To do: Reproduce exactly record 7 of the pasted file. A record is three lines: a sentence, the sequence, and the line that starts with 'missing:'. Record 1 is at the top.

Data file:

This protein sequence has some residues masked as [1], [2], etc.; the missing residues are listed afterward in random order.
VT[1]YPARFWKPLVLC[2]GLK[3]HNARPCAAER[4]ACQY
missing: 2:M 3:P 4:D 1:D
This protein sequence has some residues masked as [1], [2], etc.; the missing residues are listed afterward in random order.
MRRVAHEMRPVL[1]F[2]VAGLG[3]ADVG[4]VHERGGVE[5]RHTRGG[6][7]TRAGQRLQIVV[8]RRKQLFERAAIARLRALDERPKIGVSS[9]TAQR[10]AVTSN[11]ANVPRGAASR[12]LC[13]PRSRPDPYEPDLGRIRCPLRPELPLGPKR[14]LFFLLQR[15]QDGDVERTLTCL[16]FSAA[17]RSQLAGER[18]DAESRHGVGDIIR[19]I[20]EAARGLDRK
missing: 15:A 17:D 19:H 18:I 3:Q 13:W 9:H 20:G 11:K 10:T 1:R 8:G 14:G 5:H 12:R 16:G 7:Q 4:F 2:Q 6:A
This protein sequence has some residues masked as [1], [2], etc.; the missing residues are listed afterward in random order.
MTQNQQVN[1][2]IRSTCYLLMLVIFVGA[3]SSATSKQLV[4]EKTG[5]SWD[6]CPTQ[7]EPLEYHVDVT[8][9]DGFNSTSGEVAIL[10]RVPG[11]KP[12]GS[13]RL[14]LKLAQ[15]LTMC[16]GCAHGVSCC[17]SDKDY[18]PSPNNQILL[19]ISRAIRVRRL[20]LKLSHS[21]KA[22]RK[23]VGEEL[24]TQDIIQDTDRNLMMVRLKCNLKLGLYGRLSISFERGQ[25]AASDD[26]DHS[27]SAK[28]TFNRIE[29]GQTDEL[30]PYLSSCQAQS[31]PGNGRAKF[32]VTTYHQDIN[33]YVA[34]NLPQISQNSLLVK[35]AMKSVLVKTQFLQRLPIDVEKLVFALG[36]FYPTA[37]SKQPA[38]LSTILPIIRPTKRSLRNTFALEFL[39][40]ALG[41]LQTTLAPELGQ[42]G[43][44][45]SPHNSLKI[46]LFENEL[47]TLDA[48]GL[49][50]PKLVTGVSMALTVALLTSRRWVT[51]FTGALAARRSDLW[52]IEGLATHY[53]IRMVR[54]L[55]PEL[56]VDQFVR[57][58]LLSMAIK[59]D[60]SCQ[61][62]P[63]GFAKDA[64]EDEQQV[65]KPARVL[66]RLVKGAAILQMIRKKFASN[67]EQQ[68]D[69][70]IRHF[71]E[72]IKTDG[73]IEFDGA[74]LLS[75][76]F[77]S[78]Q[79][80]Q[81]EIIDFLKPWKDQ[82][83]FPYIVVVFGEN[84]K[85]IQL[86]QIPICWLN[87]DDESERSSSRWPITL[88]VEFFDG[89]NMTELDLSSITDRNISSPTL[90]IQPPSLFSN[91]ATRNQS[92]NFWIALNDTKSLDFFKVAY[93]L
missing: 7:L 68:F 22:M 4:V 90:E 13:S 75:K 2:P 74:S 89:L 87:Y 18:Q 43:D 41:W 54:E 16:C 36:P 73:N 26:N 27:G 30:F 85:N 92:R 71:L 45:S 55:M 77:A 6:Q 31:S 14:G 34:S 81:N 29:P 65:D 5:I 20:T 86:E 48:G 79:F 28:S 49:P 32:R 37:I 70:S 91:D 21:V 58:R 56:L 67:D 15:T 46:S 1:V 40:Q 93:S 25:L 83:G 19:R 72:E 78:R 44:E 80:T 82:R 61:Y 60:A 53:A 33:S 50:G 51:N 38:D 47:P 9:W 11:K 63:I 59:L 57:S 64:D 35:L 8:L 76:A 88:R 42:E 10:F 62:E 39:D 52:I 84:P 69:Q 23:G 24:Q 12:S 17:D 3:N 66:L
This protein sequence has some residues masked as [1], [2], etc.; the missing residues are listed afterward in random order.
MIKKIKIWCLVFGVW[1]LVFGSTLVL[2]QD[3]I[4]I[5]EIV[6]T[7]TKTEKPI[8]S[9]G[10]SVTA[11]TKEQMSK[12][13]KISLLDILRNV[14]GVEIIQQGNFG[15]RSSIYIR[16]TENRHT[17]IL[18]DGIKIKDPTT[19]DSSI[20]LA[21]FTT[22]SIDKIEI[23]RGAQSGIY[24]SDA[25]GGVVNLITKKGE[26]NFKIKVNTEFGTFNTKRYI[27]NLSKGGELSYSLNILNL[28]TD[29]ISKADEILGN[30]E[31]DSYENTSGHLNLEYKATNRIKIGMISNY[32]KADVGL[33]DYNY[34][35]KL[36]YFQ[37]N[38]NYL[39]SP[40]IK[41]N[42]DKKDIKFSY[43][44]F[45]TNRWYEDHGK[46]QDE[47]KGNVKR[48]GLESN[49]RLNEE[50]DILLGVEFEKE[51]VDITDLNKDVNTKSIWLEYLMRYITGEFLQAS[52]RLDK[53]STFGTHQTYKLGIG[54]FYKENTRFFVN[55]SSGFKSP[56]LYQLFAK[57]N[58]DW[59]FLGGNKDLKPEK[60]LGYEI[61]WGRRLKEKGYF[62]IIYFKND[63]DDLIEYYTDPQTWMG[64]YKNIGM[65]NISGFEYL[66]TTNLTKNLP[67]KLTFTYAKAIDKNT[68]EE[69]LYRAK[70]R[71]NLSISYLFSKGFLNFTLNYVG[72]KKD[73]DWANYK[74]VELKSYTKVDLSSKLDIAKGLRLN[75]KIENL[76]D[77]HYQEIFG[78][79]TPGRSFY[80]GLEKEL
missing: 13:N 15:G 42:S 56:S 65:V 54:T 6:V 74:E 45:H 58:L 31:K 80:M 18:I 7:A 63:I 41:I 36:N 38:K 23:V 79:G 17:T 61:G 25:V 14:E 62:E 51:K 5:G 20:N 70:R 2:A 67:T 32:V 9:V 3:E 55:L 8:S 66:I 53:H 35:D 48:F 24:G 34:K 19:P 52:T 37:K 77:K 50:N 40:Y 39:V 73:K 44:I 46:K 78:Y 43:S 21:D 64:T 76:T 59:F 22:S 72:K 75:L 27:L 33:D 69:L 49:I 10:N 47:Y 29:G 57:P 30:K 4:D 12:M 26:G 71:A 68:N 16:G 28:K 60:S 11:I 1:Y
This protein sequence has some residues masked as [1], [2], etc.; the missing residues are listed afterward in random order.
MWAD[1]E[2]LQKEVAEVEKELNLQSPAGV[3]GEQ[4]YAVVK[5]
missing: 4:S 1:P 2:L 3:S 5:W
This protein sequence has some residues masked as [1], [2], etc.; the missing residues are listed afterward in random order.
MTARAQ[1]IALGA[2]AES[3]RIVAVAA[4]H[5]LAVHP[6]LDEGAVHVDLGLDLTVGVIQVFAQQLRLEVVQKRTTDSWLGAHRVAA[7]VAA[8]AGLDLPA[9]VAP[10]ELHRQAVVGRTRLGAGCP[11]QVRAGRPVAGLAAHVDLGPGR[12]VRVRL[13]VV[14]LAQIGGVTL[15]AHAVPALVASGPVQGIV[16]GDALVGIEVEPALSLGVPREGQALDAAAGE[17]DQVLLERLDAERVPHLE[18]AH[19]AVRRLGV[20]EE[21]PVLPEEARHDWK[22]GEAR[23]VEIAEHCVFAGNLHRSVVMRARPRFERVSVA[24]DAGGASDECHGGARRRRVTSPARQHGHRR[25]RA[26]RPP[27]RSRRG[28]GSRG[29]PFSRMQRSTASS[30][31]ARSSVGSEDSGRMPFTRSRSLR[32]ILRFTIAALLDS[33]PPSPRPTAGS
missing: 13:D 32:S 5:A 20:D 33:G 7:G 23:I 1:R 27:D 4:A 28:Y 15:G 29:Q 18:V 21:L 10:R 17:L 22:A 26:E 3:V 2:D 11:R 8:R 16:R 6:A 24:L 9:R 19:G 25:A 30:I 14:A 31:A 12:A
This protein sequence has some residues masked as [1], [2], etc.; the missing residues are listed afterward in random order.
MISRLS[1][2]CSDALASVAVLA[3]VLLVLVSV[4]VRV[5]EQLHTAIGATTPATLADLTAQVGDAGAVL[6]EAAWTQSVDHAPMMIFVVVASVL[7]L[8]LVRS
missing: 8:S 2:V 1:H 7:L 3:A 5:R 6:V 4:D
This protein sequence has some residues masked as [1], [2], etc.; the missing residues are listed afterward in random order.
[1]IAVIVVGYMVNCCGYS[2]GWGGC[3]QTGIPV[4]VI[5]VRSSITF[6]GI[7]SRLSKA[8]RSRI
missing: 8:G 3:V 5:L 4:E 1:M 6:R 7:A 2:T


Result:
This protein sequence has some residues masked as [1], [2], etc.; the missing residues are listed afterward in random order.
MISRLS[1][2]CSDALASVAVLA[3]VLLVLVSV[4]VRV[5]EQLHTAIGATTPATLADLTAQVGDAGAVL[6]EAAWTQSVDHAPMMIFVVVASVL[7]L[8]LVRS
missing: 8:S 2:V 1:H 7:L 3:A 5:R 6:V 4:D